In the rarified dimension of Planet Earth’s human society, exclusive ownership or transfer, of designated, real property, can be changed by legally approved purchase or sale. However, this writing’s spotlight is not focused upon the acquittal of animal guilt, by their defense of lack of proprietary perceptions; it is instead, focused upon what may be the human singular (ethnocentric or hubristic), arrogated, assumptions of presumptive “ownership” of selective, portions of the Planet.

Among the developed folkways of the human inhabitants of the Planet, is the legal capability to purchase “exclusive ownership” of identified pieces, or, “parcels” of property, from other “owners,”  desirous of selling the same by contract, culminating in an event of actual transfer of ownership (the Closing”). The signature, event, is attended by the seller and purchaser, their respective, attorneys, a representative from a “Title” company (to insure the accuracy of the recited boundaries of the transacted property, etc.), and, possibly, a representative of a Mortgage Company. The event concludes with the “delivery” of a new deed signifying transferred ownership to the purchaser, which is referentially, filed in the local Land Office (County Clerk).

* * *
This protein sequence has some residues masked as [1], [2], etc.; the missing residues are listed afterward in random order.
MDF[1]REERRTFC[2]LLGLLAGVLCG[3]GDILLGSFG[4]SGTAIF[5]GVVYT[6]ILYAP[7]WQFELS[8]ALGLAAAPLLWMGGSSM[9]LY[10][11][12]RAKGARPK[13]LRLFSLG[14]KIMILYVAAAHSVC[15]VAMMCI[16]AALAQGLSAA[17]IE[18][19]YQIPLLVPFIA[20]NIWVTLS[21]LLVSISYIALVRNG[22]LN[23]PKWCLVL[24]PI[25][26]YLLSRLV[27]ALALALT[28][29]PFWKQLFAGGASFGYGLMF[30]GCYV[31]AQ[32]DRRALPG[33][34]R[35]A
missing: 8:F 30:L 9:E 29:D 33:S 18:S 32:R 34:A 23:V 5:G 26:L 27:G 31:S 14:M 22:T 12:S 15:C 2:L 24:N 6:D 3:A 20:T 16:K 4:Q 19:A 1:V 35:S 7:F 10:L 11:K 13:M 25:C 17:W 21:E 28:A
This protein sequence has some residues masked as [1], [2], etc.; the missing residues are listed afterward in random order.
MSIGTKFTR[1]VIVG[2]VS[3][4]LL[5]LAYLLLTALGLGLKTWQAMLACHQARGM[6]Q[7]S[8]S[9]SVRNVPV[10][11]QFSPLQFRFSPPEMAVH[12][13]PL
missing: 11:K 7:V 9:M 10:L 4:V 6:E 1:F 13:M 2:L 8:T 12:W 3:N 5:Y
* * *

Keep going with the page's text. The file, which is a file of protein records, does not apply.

It is a matter of irrefutable fact, that neither, beavers, deer, rabbits, or any other forest critters are customarily, afforded formal notice or invitation, to participate in the ceremony of real estate conveyance. One cogent reason may conceivably, be that the legal and practical effect of this civil dance, as a practical matter, is of interest to, and binding, only on other interested or affected members of the species, Homo sapiens. Thereafter, any unauthorized attempt to exert rights, upon the subject land, by non-owning, Homo sapiens, without permission, such as trespass or harvesting fruit, is a legal wrong, and legally, addressable. 

It may confidently, be said, that the existence of the local fauna and their naturally based, franchise to freely, partake of the local eatables, is millennia’s older than the advent of Man’s recognition of real estate ownership. The latter concept is singular to modern man, who, we gradually came to realize, conveniently, arrogates to himself, self-serving rules of exclusive ownership rights, respecting personally desired, portions of the Planet. “Critters” have existed long prior to evolution’s radical revelation, of a so-called, “sentient” being.

In empirically candid fact, the beavers gnawed down two young pear trees, not “our” two pear trees, the local deer prefer to survive on eating sweet flora, such as flower petals, irrespective of “the legal owner’s” aesthetic arrangements, and rabbits, as ever was their wont, munch away on available lettuce.

In the realistic and rational context applicable to Mother Nature, no money or real estate ceremony can elevate humankind’s essential Planetary, status above recently-arrived, “Squatters.”


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Retired from the practice of law'; former Editor in Chief of Law Review; Phi Beta Kappa; Poet. Essayist Literature Student and enthusiast.